7 of the Craziest Medical Cases Doctors Have Seen on the Job

Strange, creepy, and sometimes ugly medical cases actually exist. Here are real, unbelievable cases doctors have witnessed in the past.

A woman who ate a bee

honey bee or worker bee extreme close up Latin apis mellifera crawling on a white cloth in Italy in springtimeRuth Swan/ShutterstockRobert Glatter, MD, an emergency physician at Lenox Hill Hospital in New York, has seen more than his fair share of strange medical cases. One case involved a woman who was at a picnic. She took a sip of her soda and felt intense chest pain. She had an elevated heart rate and swollen lips. Once she began to wheeze it was clear, according to Dr. Glatter, that she swallowed a bee. Doctors were able to remove a stinger that was found embedded in her stomach lining and she recovered rapidly. Keep in mind, the patient reportedly took a sip from a soda can before feeling chest pains. Don't miss the medical tests and procedures doctors don't waste their money on.

A woman who accidentally glued her eyes shut

Close-up of closed eyeRocketclips, Inc./ShutterstockDr. Glatter also treated a young woman who accidentally glued her eyes shut with crazy glue. She mistakenly put superglue into her eyes instead of the antibiotic ointment she was using to treat an eye infection. Making matter worse, on her way to the ER, she mistakenly sprayed her pepper spray instead of her breath spray. "She came in saying she couldn't breathe, with her eyes glued shut," Dr. Glatter says. "I used a lubricant to open her eyes, and medicine to calm her nerves and open her breathing passages."

A kid with old food stuck in his ear

ElRoi/ShutterstockEdison McDaniels, MD, had to take his ten-year-old son to the ENT clinic because of vague ear pain. McDaniels took a look with his otoscope but couldn't determine much since his specialty is actually neurosurgery. At the clinic, the doctors examined the child under a microscope. They found a piece of popcorn that had been stuck in his ear for many years. "It had epithelialized over—skin had grown over it—and more or less mummified [it] in place," McDaniels says. "It covered the eardrum and blocked the ear tube." The removal was "no big deal," according to McDaniels. The child was on antibiotics for a few days after and suffered no further hearing issues. Find out the funniest things to ever happen in a doctor's office.

A woman with eyelash mites

Close up portrait of womanBlend Images/ShutterstockAccording to The Sun, a woman known only as Xu developed blepharitis and pink eye after 100 mites were found living in her eyelashes. The Chinese woman slept on the same dirty pillowcase for five years which added to the bacteria and oil flakes that built up near her eyelashes. Doctors involved in this medical case were able to remove the mites and prescribe a medication for conjunctivitis. The mites, or Demodex folliculitis, are parasites found in the hair follicles of the face. They are typically spread by pets and people, but they thrive off the body's natural oils. That said, Status reports mites are mostly harmless and are relatively common. In fact, about 50 percent of people in the United States have the parasite because they sleep with their eye makeup on. Here are the 13 secrets your eye doctor wishes you knew.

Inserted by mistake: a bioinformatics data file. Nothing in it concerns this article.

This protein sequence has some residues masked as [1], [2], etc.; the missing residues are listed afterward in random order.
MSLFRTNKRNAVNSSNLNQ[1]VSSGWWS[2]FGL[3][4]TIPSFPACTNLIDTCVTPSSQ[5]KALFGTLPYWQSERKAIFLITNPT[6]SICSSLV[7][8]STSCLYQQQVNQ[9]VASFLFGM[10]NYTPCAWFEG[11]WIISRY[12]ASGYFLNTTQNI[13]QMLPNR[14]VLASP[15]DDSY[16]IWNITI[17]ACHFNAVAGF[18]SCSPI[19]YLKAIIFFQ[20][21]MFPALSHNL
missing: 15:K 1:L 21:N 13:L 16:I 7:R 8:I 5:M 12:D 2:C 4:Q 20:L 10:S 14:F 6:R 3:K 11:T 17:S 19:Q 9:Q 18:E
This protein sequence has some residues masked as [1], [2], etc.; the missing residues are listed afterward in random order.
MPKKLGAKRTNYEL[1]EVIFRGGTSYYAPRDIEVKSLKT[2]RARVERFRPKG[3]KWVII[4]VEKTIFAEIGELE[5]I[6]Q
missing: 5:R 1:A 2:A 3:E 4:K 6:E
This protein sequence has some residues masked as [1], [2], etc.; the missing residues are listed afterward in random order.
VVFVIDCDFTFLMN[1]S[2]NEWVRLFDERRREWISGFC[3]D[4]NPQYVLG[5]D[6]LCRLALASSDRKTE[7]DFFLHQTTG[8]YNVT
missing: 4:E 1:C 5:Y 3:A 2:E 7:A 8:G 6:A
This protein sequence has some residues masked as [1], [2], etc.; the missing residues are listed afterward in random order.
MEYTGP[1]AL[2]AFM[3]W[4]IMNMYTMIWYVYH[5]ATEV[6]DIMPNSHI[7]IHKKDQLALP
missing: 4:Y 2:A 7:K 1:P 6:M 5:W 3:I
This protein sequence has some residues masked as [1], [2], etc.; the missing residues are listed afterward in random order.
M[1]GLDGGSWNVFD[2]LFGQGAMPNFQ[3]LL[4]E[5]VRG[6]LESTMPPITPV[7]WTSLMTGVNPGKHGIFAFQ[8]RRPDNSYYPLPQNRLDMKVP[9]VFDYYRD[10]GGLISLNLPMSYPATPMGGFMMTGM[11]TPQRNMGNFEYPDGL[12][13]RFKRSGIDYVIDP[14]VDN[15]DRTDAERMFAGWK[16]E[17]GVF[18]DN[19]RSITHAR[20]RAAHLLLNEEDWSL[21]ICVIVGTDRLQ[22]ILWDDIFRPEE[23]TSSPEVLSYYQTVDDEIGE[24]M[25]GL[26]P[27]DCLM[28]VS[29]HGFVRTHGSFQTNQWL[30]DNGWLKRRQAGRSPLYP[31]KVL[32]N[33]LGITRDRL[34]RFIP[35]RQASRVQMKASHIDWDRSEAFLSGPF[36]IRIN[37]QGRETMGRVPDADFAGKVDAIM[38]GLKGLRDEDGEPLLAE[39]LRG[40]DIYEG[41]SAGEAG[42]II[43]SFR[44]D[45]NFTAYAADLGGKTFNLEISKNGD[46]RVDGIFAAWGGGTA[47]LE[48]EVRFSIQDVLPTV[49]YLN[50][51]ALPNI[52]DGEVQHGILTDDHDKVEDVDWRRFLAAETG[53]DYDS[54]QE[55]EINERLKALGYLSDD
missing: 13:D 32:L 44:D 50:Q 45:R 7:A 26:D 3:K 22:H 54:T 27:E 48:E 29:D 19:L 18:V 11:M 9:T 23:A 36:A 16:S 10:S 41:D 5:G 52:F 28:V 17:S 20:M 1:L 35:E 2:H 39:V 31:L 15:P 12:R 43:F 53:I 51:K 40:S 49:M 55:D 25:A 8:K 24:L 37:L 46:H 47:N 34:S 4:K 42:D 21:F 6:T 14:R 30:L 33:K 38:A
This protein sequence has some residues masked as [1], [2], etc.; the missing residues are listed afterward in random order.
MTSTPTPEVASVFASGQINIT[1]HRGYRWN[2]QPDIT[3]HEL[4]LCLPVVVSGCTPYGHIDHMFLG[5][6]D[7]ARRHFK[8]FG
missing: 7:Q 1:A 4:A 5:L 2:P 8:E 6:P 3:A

Content continues below ad

A hockey player with a giant tapeworm

Ascariasis is a disease caused by the parasitic roundworm Ascaris lumbricoides for education in laboratories.Rattiya Thongdumhyu/ShutterstockNHL prospect Carson Meyer was infected with a 25-inch-long tapeworm, The Athletic reports. During his sophomore year at Miami University, then-20-year-old Meyer experienced persistent and unexplained fatigue and weight loss. In February, he went to the bathroom and passed a tapeworm. The doctors suspect it was diphyllobothrium latum, a tapeworm that infects humans via raw or undercooked fish. Specifically, the CDC reports this fish come from Europe, North America, Asia, and some states of the former Soviet Union.

A woman with a cockroach stuck in her ear

A cockroach on its back in an almost empty glass of milk.SAPhotog/ShutterstockKatie Holloway discovered a roach was burrowing itself in her ear. Holloway told SELF that she woke up one night by a startling pain. She swabbed it only to find tiny brown legs. Holloway's husband tried to remove the bug too, with no luck. At the ER, a doctor used Lidocaine to temporarily numb her ear and kill the roach before pulling it out. She was given a prescription for oral antibiotics, but ultimately had to visit her doctor and an ENT to remove pieces of the roach that were still stuck in her ear.

A woman with a leaky brain

Model brain Human,respiratory system and skeletal head models for classroom education.Rattiya Thongdumhyu/ShutterstockKendra Jackson was told by doctors that her runny nose was because of allergies. But Jackson knew this was something more. In addition to the never-ending runny nose, Jackson also suffered from headaches and insomnia. Finally, in May of 2018, Jackson was diagnosed with a cerebrospinal fluid leak, ABC reports. Her brain was basically "leaking" through her nose at around half-a-pint a day. Doctors determined a traumatic car accident back in 2013, where Jackson was hit from behind and hit her face on the dashboard, was the cause. If left untreated, brain leaks could lead to a serious infection. Jackson's doctors "plugged up" the source of the leak, and she is expected to make a full recovery. Next, check out the most miraculous medical recoveries of 2017.

View as Slideshow

RD

Get the latest news delivered to your inbox

Follow us on social media networks